Then, we go ahead and connect to the KeyVault and loop through all the items in Key Vault. Next, we back them up to a local file, prefixed with the type of resource we are backing up. We back up secrets, keys, certificates, and managed storage account keys.

#######Setup backup directory


If ((test-path $backupFolder)) {
    Remove-Item $backupFolder -Recurse -Force

}

####### Backup items

New-Item -ItemType Directory -Force -Path $backupFolder | Out-Null

Write-Output "Starting backup of KeyVault to a local directory."
###Certificates

$certificates = Get-AzureKeyVaultCertificate -VaultName $keyvaultName 

foreach ($cert in $certificates) {
    Backup-AzureKeyVaultCertificate -Name $cert.name -VaultName $keyvaultName -OutputFile "$backupFolder\certificate-$($cert.name)" | Out-Null
}

###Secrets
$secrets = Get-AzureKeyVaultSecret -VaultName $keyvaultName

foreach ($secret in $secrets) {
    #Exclude any secerets automatically generated when creating a cert, as these cannot be backed up   
    if (! ($certificates.Name -contains $secret.name)) {
        Backup-AzureKeyVaultSecret -Name $secret.name -VaultName $keyvaultName -OutputFile "$backupFolder\secret-$($secret.name)" | Out-Null
    }
}

#keys
$keys = Get-AzureKeyVaultKey -VaultName $keyvaultName
foreach ($kvkey in $keys) {
    #Exclude any keys automatically generated when creating a cert, as these cannot be backed up   
    if (! ($certificates.Name -contains $kvkey.name)) {
        Backup-AzureKeyVaultKey -Name $kvkey.name -VaultName $keyvaultName -OutputFile "$backupFolder\key-$($kvkey.name)" | Out-Null
    }
}


Finally, we upload these files to the Azure Files share, overwriting any files that already exist and, then, clean up the local temp files.

Write-Output "Local file backup complete"    
####### Copy files to Azure Files
Write-Output "Starting upload of backup to Azure Files"
$storageAccount = Get-AzureRmStorageAccount -ResourceGroupName $storageResourceGroup -Name $storageAccountName 
$files = Get-ChildItem $backupFolder
$backupFolderName = Split-Path $backupFolder -Leaf

#Create backup folder if it does not exist
$backupFolderTest = Get-AzureStorageFile -Context $storageAccount.Context -ShareName $fileshareName -Path $backupFolderName
if (! $backupFolderTest) {
    New-AzureStorageDirectory -Context $storageAccount.Context -ShareName $fileshareName -Path $backupFolderName
}
#upload files, overwriting existing
foreach ($file in $files) {
    Set-AzureStorageFileContent -Context $storageAccount.Context -ShareName $fileshareName -Source $file.FullName -Path "$backupFolderName\$($file.name)" -Force

}

Remove-Item $backupFolder -Recurse -Force

Write-Output "Upload complete."
Write-Output "Backup Complete"


You can find the full script for this on GitHub.

Restore Script

We also need to be able to restore the files that we have backed up. This script assumes that the correct version of the backup files is in the folder in the Azure File share. If you want to restore older versions of the files, you can use the Azure Files restore process to restore these files to a folder, then point this script at this folder.

To restore, we are doing the opposite of the backup script, downloading the files locally from the Azure file share and then publishing them to KV. There are a couple of caveats with this restore script to be aware of:

  1. It assumes that the  KeyVault  that you are restoring to is either empty or, at the very least, does not contain the secrets that you want to restore. The restore-Key Vault commands don't seem to support overwriting. If the secrets exist, you should either delete them or change the names of the ones that you want to restore.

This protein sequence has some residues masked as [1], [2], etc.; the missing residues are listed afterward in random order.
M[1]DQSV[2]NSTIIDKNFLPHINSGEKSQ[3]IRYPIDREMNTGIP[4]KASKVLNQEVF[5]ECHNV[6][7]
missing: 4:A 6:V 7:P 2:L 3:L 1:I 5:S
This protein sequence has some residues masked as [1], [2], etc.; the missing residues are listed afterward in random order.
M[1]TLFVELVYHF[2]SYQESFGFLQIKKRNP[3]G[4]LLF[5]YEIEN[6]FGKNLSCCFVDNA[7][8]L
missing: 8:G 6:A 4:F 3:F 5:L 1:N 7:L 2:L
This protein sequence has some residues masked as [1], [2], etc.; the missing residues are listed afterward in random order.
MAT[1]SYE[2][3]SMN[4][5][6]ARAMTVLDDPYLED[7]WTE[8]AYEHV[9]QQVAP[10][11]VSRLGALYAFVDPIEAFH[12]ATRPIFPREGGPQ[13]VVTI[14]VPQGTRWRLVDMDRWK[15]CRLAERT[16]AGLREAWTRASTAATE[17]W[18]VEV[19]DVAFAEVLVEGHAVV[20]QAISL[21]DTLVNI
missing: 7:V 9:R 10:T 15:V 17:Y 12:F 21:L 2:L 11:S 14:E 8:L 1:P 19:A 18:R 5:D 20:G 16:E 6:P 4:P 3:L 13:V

2. At the moment, the restore script doesn't support restoring managed storage keys. There seems to be an issue with the command to do this that I need to work out.

In the restore script, the parameters are, again, going to expect details of the KV and Storage, along with a local temp location.

[CmdletBinding()]
Param(

    [Parameter(Mandatory = $True)]
    [string]$keyvaultName,

    [Parameter(Mandatory = $True)]
    [string]$keyVaultResourceGroup,


    [Parameter(Mandatory = $True)]
    [string]$storageAccountName,


    [Parameter(Mandatory = $True)]
    [string]$storageResourceGroup,


    [Parameter(Mandatory = $True)]
    [string]$fileshareName,


    [Parameter(Mandatory = $True)]
    [string]$backupFolder,

    [string]$tempRestoreFolder = "$env:Temp\KeyVaultRestore"

)


Then, we loop through all the files in the Azure files folder and download them locally:

#Create a temporary folder to download files
If ((test-path $tempRestoreFolder)) {
    Remove-Item $tempRestoreFolder -Recurse -Force

}
New-Item -ItemType Directory -Force -Path $tempRestoreFolder | Out-Null

Write-Output "Starting download of backup to Azure Files"
$storageAccount = Get-AzureRmStorageAccount -ResourceGroupName $storageResourceGroup -Name $storageAccountName 


#Download files from Azure File Share
$backupFolderTest = Get-AzureStorageFile -Context $storageAccount.Context -ShareName $fileshareName -Path $backupFolderName
if (! $backupFolderTest) {
    Write-Error "Backup folder in Azure File Share Not Found."
    exit
}

$backupFiles = Get-AzureStorageFile -ShareName $fileshareName -Path $backupFolder  -Context $storageAccount.Context | Get-AzureStoragefile

foreach ($backupFile in $backupFiles ) {
    Write-Output "downloading $backupFolder\$($backupFile.name)"
    Get-AzureStorageFileContent -ShareName $fileshareName -Path "$backupFolder\$($backupFile.name)" -Destination "$tempRestoreFolder\$($backupFile.name)"  -Context $storageAccount.Context 
}


We need to determine the type of KV item for each file, which is done based on the first word in the file name. So, we use the  match command in PowerShell to retrieve this:

$secrets = get-childitem $tempRestoreFolder | where-object {$_ -match "^(secret-)"}
$certificates = get-childitem $tempRestoreFolder | where-object {$_ -match "^(certificate-)"}
$keys = get-childitem $tempRestoreFolder | where-object {$_ -match "^(key-)"}


Then, we go ahead and restore the secrets into KV and clean up the temporary files.

foreach ($secret in $secrets) {
    write-output "restoring $($secret.FullName)"
    Restore-AzureKeyVaultSecret -VaultName $keyvaultName -InputFile $secret.FullName 
}

foreach ($certificate in $certificates) {
    write-output "restoring $($certificate.FullName) "
    Restore-AzureKeyVaultCertificate -VaultName $keyvaultName -InputFile $certificate.FullName 
}

foreach ($key in $keys) {
    write-output "restoring $($key.FullName)  "
    Restore-AzureKeyVaultKey -VaultName $keyvaultName -InputFile $key.FullName 
}

Remove-Item $tempRestoreFolder -Recurse -Force


The full script can be found on GitHub.

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Topics:
security ,azure ,key vault ,tutorial ,resource locks